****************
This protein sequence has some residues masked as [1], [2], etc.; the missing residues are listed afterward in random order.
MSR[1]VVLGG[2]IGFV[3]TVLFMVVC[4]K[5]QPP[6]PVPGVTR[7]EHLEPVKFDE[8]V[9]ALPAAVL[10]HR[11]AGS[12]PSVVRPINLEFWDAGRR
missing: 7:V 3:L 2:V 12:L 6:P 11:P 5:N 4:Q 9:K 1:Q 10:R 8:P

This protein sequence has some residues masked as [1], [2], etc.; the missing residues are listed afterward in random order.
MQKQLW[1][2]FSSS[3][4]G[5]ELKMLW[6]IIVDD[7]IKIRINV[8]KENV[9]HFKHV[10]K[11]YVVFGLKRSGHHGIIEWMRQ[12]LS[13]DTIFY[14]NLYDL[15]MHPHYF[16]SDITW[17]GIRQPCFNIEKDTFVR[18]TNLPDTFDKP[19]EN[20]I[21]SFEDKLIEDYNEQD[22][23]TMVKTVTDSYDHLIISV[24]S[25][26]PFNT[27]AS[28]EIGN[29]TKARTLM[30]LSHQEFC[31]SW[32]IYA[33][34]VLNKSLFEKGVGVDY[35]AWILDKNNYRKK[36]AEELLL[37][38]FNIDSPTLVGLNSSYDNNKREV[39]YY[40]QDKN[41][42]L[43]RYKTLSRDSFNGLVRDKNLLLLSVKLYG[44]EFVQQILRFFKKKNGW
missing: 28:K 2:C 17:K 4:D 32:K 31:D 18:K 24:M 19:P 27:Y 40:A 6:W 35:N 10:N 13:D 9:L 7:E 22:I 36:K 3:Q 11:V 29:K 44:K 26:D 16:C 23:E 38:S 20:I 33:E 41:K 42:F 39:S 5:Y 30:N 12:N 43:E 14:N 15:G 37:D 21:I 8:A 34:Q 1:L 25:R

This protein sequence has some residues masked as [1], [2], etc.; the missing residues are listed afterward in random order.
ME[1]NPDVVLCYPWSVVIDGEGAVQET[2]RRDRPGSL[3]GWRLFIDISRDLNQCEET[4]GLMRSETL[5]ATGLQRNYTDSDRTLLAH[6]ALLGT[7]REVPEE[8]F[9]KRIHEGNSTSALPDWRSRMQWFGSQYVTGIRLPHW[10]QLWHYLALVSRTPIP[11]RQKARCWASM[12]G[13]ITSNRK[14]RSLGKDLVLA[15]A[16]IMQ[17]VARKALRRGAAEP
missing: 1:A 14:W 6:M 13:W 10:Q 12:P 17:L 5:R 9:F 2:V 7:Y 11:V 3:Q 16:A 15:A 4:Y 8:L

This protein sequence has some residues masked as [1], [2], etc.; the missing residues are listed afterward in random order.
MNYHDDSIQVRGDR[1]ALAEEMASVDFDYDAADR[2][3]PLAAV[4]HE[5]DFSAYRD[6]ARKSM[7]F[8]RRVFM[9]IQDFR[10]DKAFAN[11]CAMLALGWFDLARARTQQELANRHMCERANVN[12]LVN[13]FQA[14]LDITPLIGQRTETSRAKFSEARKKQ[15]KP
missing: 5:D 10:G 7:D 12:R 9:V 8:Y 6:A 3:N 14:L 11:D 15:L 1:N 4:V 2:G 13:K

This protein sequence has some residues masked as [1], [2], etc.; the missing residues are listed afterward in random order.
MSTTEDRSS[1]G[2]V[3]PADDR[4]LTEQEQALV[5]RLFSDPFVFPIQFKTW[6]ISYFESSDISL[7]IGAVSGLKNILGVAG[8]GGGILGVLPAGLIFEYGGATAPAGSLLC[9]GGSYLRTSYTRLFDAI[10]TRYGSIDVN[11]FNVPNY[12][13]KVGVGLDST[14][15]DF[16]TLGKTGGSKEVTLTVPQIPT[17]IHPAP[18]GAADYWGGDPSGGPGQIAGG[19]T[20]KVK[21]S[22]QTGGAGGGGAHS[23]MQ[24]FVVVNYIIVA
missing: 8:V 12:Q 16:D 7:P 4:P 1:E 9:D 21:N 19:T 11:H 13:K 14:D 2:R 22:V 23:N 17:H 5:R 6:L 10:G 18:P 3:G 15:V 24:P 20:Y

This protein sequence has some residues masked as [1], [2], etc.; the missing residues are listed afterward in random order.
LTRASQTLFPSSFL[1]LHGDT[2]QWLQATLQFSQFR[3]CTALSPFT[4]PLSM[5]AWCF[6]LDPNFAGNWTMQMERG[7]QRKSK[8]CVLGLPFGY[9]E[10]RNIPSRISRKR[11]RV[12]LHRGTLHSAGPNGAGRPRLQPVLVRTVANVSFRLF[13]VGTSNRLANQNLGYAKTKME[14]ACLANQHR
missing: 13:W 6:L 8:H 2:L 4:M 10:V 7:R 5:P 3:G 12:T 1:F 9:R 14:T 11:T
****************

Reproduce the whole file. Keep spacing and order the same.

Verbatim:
This protein sequence has some residues masked as [1], [2], etc.; the missing residues are listed afterward in random order.
MSR[1]VVLGG[2]IGFV[3]TVLFMVVC[4]K[5]QPP[6]PVPGVTR[7]EHLEPVKFDE[8]V[9]ALPAAVL[10]HR[11]AGS[12]PSVVRPINLEFWDAGRR
missing: 7:V 3:L 2:V 12:L 6:P 11:P 5:N 4:Q 9:K 1:Q 10:R 8:P

This protein sequence has some residues masked as [1], [2], etc.; the missing residues are listed afterward in random order.
MQKQLW[1][2]FSSS[3][4]G[5]ELKMLW[6]IIVDD[7]IKIRINV[8]KENV[9]HFKHV[10]K[11]YVVFGLKRSGHHGIIEWMRQ[12]LS[13]DTIFY[14]NLYDL[15]MHPHYF[16]SDITW[17]GIRQPCFNIEKDTFVR[18]TNLPDTFDKP[19]EN[20]I[21]SFEDKLIEDYNEQD[22][23]TMVKTVTDSYDHLIISV[24]S[25][26]PFNT[27]AS[28]EIGN[29]TKARTLM[30]LSHQEFC[31]SW[32]IYA[33][34]VLNKSLFEKGVGVDY[35]AWILDKNNYRKK[36]AEELLL[37][38]FNIDSPTLVGLNSSYDNNKREV[39]YY[40]QDKN[41][42]L[43]RYKTLSRDSFNGLVRDKNLLLLSVKLYG[44]EFVQQILRFFKKKNGW
missing: 28:K 2:C 17:K 4:D 32:K 31:D 18:K 24:M 19:P 27:Y 40:A 6:W 35:N 10:N 13:D 9:L 7:E 22:I 36:K 3:Q 11:V 29:K 44:K 26:D 16:C 23:E 38:S 20:I 33:E 41:K 42:F 39:S 5:Y 30:N 12:N 43:E 14:N 15:G 37:D 21:I 8:A 34:Q 1:L 25:R

This protein sequence has some residues masked as [1], [2], etc.; the missing residues are listed afterward in random order.
ME[1]NPDVVLCYPWSVVIDGEGAVQET[2]RRDRPGSL[3]GWRLFIDISRDLNQCEET[4]GLMRSETL[5]ATGLQRNYTDSDRTLLAH[6]ALLGT[7]REVPEE[8]F[9]KRIHEGNSTSALPDWRSRMQWFGSQYVTGIRLPHW[10]QLWHYLALVSRTPIP[11]RQKARCWASM[12]G[13]ITSNRK[14]RSLGKDLVLA[15]A[16]IMQ[17]VARKALRRGAAEP
missing: 1:A 14:W 6:M 13:W 10:Q 12:P 17:L 5:R 9:F 2:V 7:Y 11:V 3:Q 16:A 15:A 4:Y 8:L

This protein sequence has some residues masked as [1], [2], etc.; the missing residues are listed afterward in random order.
MNYHDDSIQVRGDR[1]ALAEEMASVDFDYDAADR[2][3]PLAAV[4]HE[5]DFSAYRD[6]ARKSM[7]F[8]RRVFM[9]IQDFR[10]DKAFAN[11]CAMLALGWFDLARARTQQELANRHMCERANVN[12]LVN[13]FQA[14]LDITPLIGQRTETSRAKFSEARKKQ[15]KP
missing: 5:D 10:G 7:D 12:R 9:V 8:Y 6:A 3:N 14:L 11:D 15:L 1:N 4:V 2:G 13:K

This protein sequence has some residues masked as [1], [2], etc.; the missing residues are listed afterward in random order.
MSTTEDRSS[1]G[2]V[3]PADDR[4]LTEQEQALV[5]RLFSDPFVFPIQFKTW[6]ISYFESSDISL[7]IGAVSGLKNILGVAG[8]GGGILGVLPAGLIFEYGGATAPAGSLLC[9]GGSYLRTSYTRLFDAI[10]TRYGSIDVN[11]FNVPNY[12][13]KVGVGLDST[14][15]DF[16]TLGKTGGSKEVTLTVPQIPT[17]IHPAP[18]GAADYWGGDPSGGPGQIAGG[19]T[20]KVK[21]S[22]QTGGAGGGGAHS[23]MQ[24]FVVVNYIIVA
missing: 8:V 12:Q 16:D 7:P 4:P 1:E 9:D 21:N 19:T 11:H 13:K 14:D 2:R 22:V 23:N 17:H 5:R 6:L 10:G 18:P 3:G 15:V 24:P 20:Y

This protein sequence has some residues masked as [1], [2], etc.; the missing residues are listed afterward in random order.
LTRASQTLFPSSFL[1]LHGDT[2]QWLQATLQFSQFR[3]CTALSPFT[4]PLSM[5]AWCF[6]LDPNFAGNWTMQMERG[7]QRKSK[8]CVLGLPFGY[9]E[10]RNIPSRISRKR[11]RV[12]LHRGTLHSAGPNGAGRPRLQPVLVRTVANVSFRLF[13]VGTSNRLANQNLGYAKTKME[14]ACLANQHR
missing: 13:W 6:L 8:H 2:L 4:M 10:V 7:R 5:P 3:G 12:T 1:F 9:R 14:T 11:T